When Honesty and Social Desirability Collide You are enjoying lighthearted conversation at a weekend BBQ when inevitably
"Do you like Democracy? Or do you want a demagogue?”
Pick already, people.
"Everyone wants to talk to me and ask me questions!"
Depending on which poll you believe, the campaign seems to be about a six or seven point race. And in some key states like Ohio and New Hampshire, it's a lot closer -- too close for comfort.
Yo, Undecided Voters! Are You Listening? Are You Even Listening To Yourselves? Imperfect Choices And The 'Trap Of The Wrong Base Case'
Yo, you undecided voters! Do you hear what you are saying? Sure, you’d be happier if your party had selected another nominee
The relatively small size of the "undecided" category masks much more uncertainty among voters who have a preference between Clinton and Trump, but are not happy with either, and are weighing whether to vote for a third party candidate or perhaps not vote at all.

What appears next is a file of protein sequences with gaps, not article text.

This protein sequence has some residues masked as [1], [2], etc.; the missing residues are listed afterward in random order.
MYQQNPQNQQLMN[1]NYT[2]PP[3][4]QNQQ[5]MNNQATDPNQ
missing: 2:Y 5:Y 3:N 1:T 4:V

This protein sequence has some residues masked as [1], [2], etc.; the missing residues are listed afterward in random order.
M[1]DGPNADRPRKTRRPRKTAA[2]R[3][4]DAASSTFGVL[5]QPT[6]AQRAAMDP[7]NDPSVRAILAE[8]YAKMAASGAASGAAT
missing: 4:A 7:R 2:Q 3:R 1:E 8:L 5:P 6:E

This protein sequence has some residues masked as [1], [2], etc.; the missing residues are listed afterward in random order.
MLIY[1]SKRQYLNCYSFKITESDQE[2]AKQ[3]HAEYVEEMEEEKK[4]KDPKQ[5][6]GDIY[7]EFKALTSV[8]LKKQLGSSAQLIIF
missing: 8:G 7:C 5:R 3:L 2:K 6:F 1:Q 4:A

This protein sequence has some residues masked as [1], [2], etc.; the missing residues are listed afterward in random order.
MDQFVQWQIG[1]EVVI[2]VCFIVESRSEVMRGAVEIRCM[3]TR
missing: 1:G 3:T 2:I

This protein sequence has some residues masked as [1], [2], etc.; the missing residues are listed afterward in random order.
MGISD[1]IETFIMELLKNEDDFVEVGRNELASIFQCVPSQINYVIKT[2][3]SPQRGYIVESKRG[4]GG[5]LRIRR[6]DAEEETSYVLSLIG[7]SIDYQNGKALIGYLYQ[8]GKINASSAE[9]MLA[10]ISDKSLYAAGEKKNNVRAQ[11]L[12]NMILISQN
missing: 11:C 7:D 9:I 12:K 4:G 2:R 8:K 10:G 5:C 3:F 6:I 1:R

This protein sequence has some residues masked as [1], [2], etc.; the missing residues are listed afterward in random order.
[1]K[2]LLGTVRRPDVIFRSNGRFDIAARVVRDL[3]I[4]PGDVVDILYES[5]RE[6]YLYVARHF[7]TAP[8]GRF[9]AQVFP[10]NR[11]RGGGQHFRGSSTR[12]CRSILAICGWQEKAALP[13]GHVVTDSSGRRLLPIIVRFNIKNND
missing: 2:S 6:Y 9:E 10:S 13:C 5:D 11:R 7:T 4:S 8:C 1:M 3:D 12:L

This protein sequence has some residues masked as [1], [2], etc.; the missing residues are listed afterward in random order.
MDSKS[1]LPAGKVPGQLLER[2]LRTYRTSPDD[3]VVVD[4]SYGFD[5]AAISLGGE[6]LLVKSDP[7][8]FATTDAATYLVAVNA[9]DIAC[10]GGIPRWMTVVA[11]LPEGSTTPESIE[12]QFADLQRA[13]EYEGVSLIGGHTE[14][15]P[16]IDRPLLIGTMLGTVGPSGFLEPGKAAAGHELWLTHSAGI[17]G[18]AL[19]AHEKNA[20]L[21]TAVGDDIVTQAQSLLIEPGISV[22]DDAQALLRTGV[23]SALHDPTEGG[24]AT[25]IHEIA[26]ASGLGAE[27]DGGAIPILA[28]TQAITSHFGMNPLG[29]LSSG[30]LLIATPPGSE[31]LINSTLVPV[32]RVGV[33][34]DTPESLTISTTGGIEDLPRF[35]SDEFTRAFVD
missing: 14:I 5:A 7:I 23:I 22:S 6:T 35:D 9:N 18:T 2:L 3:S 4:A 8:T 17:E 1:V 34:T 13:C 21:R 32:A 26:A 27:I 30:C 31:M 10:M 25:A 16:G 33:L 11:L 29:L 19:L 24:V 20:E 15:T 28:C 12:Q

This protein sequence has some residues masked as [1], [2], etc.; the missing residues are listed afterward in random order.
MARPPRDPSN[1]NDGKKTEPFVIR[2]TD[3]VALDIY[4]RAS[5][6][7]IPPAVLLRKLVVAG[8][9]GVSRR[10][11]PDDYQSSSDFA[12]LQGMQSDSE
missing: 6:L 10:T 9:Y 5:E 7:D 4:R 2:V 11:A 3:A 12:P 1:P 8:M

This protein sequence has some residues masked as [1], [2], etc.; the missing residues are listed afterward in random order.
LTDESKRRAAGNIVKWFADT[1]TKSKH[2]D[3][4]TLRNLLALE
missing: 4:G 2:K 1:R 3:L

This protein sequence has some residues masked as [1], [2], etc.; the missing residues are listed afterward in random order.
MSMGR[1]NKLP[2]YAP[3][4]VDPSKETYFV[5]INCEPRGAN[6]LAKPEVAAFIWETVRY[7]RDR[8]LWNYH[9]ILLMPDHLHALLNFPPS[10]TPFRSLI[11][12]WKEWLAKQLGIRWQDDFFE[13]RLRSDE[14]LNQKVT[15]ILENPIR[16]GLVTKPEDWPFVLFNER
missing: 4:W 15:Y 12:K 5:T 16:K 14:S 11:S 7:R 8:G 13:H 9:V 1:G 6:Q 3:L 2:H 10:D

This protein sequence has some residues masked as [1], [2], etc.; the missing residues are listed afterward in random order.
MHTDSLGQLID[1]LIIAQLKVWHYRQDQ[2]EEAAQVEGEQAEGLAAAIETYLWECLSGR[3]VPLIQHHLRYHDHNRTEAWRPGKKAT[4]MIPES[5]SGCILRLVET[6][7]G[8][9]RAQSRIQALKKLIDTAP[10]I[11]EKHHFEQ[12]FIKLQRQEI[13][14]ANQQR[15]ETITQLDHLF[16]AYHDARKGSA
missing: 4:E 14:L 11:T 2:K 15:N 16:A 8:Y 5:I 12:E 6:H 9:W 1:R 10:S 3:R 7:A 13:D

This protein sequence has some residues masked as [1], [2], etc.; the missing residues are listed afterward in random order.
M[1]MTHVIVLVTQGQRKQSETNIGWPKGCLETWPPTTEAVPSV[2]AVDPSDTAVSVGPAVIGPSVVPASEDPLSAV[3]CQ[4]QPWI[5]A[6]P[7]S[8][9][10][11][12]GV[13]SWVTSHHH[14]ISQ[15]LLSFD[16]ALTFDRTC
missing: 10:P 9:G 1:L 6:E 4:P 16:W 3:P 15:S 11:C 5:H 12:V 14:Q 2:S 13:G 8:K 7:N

This isn't about a Democrat versus a Republican. This is about a man who has capitalized on people's fears, anxieties, suspicions, and above all frustration with government to catapult himself to be a major party nominee.
Over the weekend I made a quick trip to Denver. On two separate shared rides, sitting up front for 45 minutes, I had the chance to talk politics with people quite different from me. It reminded me of the value of face-to-face conversation, not making assumptions, and listening without trying to convince.
We knew we couldn't sit on the sidelines. We issued our first-ever primary endorsement because Hillary is a standout leader on reproductive health. And because the challenges facing the people who come to Planned Parenthood health centers were too urgent for us to to "wait and see."
There are many sources of uncertainty in election polling other than sampling error. One source of error that looms large in this year's closest races is undecided voters -- people who say they are going to vote, but don't know (or won't say) which candidate they prefer.